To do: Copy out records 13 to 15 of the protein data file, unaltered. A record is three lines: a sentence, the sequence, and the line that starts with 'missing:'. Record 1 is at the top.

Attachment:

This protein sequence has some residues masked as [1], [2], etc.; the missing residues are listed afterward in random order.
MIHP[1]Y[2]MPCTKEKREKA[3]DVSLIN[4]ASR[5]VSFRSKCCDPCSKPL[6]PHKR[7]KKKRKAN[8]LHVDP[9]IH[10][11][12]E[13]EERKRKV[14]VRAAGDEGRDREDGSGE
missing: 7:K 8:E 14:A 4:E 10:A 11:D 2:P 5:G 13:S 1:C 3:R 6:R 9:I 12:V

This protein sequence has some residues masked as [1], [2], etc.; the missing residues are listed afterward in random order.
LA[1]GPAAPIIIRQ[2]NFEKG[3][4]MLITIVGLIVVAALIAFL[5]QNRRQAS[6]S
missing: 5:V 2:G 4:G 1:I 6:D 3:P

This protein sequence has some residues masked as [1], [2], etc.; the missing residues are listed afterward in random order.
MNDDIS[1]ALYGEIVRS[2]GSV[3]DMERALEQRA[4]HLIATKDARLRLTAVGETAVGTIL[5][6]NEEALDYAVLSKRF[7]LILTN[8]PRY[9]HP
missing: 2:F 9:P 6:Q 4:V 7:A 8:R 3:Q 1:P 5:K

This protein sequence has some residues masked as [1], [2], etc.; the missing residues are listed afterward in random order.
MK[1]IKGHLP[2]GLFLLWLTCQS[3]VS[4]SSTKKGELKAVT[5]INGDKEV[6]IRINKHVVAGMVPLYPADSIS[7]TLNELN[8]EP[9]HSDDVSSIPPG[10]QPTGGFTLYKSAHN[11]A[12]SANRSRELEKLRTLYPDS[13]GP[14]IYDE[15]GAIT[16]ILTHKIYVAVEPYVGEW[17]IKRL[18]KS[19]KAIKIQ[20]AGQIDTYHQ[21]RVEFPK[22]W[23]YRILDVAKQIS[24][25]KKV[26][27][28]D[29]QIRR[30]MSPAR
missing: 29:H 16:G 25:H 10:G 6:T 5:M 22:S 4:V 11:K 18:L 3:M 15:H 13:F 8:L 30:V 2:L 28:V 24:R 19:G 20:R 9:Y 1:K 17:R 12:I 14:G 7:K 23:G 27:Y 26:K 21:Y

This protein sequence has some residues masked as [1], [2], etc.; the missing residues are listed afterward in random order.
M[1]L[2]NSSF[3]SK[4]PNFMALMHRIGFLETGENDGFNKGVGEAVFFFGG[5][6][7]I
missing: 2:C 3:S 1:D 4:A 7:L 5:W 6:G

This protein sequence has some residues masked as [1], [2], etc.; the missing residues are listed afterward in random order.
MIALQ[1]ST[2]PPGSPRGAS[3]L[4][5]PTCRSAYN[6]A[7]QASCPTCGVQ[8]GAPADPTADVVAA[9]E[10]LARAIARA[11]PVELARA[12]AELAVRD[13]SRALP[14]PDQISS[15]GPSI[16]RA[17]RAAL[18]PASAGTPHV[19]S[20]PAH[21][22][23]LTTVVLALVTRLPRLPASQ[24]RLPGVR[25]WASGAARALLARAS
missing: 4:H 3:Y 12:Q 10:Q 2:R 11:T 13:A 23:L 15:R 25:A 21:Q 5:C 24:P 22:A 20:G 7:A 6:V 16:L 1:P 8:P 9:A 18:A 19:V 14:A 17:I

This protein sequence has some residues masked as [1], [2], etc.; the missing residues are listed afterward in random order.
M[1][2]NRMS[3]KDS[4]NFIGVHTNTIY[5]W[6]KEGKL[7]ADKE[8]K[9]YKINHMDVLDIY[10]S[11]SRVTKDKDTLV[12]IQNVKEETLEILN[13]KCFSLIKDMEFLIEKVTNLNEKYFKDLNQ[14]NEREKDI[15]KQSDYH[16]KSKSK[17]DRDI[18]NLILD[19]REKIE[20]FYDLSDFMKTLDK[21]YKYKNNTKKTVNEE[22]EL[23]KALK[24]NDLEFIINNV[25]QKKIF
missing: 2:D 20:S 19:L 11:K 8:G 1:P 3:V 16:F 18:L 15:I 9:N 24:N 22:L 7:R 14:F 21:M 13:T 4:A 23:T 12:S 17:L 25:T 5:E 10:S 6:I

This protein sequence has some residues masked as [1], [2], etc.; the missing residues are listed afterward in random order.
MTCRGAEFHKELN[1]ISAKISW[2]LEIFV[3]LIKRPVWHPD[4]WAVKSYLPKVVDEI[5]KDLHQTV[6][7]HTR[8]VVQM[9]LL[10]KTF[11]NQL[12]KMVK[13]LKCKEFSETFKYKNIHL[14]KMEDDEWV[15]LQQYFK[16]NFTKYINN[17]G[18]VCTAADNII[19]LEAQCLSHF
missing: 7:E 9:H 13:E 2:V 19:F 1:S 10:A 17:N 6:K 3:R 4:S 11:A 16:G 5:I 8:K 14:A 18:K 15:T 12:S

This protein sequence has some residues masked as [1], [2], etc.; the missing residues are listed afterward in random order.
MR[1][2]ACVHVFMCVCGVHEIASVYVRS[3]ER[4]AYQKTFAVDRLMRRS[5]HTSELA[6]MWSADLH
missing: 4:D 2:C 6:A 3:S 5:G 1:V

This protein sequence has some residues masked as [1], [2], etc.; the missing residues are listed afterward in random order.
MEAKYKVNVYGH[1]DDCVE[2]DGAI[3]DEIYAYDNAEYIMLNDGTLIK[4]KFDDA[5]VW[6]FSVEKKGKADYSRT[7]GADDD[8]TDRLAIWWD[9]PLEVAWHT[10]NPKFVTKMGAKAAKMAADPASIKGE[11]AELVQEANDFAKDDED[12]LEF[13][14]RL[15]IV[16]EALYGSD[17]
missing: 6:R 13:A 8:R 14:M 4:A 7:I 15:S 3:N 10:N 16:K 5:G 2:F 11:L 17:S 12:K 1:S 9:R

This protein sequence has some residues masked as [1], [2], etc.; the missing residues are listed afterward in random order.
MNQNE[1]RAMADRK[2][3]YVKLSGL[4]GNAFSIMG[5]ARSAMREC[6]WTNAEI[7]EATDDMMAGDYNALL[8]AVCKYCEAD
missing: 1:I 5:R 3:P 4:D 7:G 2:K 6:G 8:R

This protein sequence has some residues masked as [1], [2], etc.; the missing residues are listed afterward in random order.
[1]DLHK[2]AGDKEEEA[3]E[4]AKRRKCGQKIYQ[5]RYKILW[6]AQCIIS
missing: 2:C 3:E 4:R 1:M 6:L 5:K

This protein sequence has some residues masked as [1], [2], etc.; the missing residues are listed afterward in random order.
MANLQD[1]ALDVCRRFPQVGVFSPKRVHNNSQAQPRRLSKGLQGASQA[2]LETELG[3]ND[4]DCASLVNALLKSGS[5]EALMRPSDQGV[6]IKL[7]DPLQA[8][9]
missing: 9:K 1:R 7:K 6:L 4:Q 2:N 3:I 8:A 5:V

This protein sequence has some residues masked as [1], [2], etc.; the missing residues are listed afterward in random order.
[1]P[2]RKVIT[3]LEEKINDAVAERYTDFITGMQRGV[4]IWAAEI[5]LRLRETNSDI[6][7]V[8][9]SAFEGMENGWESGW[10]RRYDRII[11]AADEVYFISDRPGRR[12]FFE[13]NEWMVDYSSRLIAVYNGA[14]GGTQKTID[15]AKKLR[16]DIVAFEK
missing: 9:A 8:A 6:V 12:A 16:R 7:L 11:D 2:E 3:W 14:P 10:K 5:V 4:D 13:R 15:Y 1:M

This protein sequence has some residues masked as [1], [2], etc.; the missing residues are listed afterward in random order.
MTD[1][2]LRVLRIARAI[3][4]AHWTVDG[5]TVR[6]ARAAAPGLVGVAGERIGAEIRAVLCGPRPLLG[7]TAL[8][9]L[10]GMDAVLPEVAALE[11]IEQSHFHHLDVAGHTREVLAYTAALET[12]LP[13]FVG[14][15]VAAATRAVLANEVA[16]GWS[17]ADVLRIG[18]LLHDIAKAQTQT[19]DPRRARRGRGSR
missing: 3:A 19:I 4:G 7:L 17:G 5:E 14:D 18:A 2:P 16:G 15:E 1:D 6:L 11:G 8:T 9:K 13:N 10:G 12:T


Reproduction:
This protein sequence has some residues masked as [1], [2], etc.; the missing residues are listed afterward in random order.
MANLQD[1]ALDVCRRFPQVGVFSPKRVHNNSQAQPRRLSKGLQGASQA[2]LETELG[3]ND[4]DCASLVNALLKSGS[5]EALMRPSDQGV[6]IKL[7]DPLQA[8][9]
missing: 9:K 1:R 7:K 6:L 4:Q 2:N 3:I 8:A 5:V

This protein sequence has some residues masked as [1], [2], etc.; the missing residues are listed afterward in random order.
[1]P[2]RKVIT[3]LEEKINDAVAERYTDFITGMQRGV[4]IWAAEI[5]LRLRETNSDI[6][7]V[8][9]SAFEGMENGWESGW[10]RRYDRII[11]AADEVYFISDRPGRR[12]FFE[13]NEWMVDYSSRLIAVYNGA[14]GGTQKTID[15]AKKLR[16]DIVAFEK
missing: 9:A 8:A 6:V 12:A 16:R 7:L 11:D 2:E 3:W 14:P 10:K 5:V 4:D 13:R 15:Y 1:M

This protein sequence has some residues masked as [1], [2], etc.; the missing residues are listed afterward in random order.
MTD[1][2]LRVLRIARAI[3][4]AHWTVDG[5]TVR[6]ARAAAPGLVGVAGERIGAEIRAVLCGPRPLLG[7]TAL[8][9]L[10]GMDAVLPEVAALE[11]IEQSHFHHLDVAGHTREVLAYTAALET[12]LP[13]FVG[14][15]VAAATRAVLANEVA[16]GWS[17]ADVLRIG[18]LLHDIAKAQTQT[19]DPRRARRGRGSR
missing: 3:A 19:I 4:G 7:L 17:G 5:E 14:D 18:A 2:P 16:G 15:E 1:D 6:L 11:G 8:T 9:K 13:N 10:G 12:T